Lorrie Woycik, Valparaiso
Occupation: Retired educator, working with special-needs students
Where/how this person volunteers: The first special education teacher in Valparaiso, Lorrie’s service dates back to 1957, as she taught at the former Vale Day School. The school eventually became part of the local school corporation. She also helped start the Porter County Association for Retarded Children. In the late 1960s, she began coaching Special Olympics and continues doing so, even in her 80s. She also supports Special Olympics by taking the local Polar Plunge at Valparaiso University.
Why she volunteers there: “It makes me feel good,” Lorrie said. “I still feel a need.” One of Lorrie’s Special Olympics parents gave her a sweatshirt with this message: “Kids are my business.” As Lorrie noted, “That’s a fact.” People tend to put steps, as on a ladder, on people. For Lorrie, “Kids are up there; the rest are below.” Her Special Olympians have no prejudices, but “take you at who you are.” She added, “I’ve learned a lot more from them than they’ve learned from me. My goal is to make sure people know that someone with special needs is a blessing.”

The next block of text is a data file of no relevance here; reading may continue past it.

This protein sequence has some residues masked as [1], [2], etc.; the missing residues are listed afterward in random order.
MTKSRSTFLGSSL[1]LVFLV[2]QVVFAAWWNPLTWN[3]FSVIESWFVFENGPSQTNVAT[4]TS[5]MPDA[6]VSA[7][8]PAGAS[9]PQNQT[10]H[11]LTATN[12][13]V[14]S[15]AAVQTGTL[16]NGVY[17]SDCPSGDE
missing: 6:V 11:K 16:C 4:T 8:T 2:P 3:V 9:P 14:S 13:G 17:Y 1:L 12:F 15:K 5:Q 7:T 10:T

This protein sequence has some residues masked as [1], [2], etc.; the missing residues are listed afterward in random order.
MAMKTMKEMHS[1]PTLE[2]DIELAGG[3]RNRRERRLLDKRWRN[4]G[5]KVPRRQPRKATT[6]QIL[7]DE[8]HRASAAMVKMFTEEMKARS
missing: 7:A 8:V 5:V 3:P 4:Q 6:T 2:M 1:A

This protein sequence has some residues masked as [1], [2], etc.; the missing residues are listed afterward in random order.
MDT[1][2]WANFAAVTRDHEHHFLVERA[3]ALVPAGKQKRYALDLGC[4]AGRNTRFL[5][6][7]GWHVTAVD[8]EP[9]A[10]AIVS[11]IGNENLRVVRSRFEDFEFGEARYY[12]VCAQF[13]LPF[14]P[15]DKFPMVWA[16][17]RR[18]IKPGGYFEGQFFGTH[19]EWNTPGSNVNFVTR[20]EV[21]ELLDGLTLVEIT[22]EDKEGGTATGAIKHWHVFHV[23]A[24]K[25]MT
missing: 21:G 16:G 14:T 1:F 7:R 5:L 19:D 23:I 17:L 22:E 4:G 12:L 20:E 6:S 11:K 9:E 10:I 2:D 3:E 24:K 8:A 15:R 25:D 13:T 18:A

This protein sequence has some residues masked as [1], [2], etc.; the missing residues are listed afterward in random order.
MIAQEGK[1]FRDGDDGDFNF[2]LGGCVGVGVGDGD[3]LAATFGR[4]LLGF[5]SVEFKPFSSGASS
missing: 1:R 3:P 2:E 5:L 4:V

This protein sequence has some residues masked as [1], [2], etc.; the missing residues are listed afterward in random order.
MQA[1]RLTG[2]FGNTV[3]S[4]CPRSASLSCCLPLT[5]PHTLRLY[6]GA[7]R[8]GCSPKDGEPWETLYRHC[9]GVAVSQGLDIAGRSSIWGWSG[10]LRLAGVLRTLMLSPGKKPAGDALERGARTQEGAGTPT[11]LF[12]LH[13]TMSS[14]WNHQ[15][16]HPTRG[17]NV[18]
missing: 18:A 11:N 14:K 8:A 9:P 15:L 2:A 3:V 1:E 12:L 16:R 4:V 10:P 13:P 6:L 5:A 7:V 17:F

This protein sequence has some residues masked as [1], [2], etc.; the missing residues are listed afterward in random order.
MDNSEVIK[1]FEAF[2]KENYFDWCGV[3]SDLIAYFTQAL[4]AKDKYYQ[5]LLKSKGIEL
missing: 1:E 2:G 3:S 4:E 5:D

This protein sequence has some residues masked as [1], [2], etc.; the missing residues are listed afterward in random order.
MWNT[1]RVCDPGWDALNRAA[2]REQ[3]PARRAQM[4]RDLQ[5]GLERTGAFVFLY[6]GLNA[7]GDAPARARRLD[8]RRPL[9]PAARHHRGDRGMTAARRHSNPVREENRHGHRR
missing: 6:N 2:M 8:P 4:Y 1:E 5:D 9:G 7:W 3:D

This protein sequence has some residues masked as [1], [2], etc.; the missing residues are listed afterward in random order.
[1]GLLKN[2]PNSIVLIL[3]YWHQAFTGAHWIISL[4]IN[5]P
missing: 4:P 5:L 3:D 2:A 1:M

Lorrie added, “For me, this is a calling from God. I always felt, if I would have said no, what an awful life I would have had. My heart fell right into it and never left."
Particular skills used/gained: “I’ve definitely learned patience, and I’m willing to listen,” Lorrie said. “I’m also willing to walk parallel with them — not in front or in back of, but with them.” Also, Lorrie does not like negatives, nor does she want her coaches to be negative. For her, it’s all about “I can do it.” She believes “if we were more positive, we would be a happier country.”
How long has she volunteered there: Lorrie has been coaching Special Olympics since 1969. She started coaching seven children, and now her athletes fill two buses. She has also coached 3-on-3 basketball.
Any other volunteering, past or present: Lorrie is involved with a special-needs ministry at Immanuel Lutheran Church in Valparaiso. The church puts on a service twice a month for special-needs children and also sponsors social activities, including parties and Christmas caroling. A former Valparaiso School Board member, she is a member of the Valparaiso Kiwanis.
Insights gained from volunteering: “Intelligence does not equate with caring,” Lorrie said. “When you bend the rules, you are a more loving, kinder person. Money does not equal success. What equals success is when one of my Special Olympians says, 'Miss Lorrie, look what I did.'”
Advice to others who might volunteer: “They need to have a real passion to want to do that, whether it’s working in a hospital or working with little children,” Lorrie said. “If you don’t have that passion, you need to find something else.”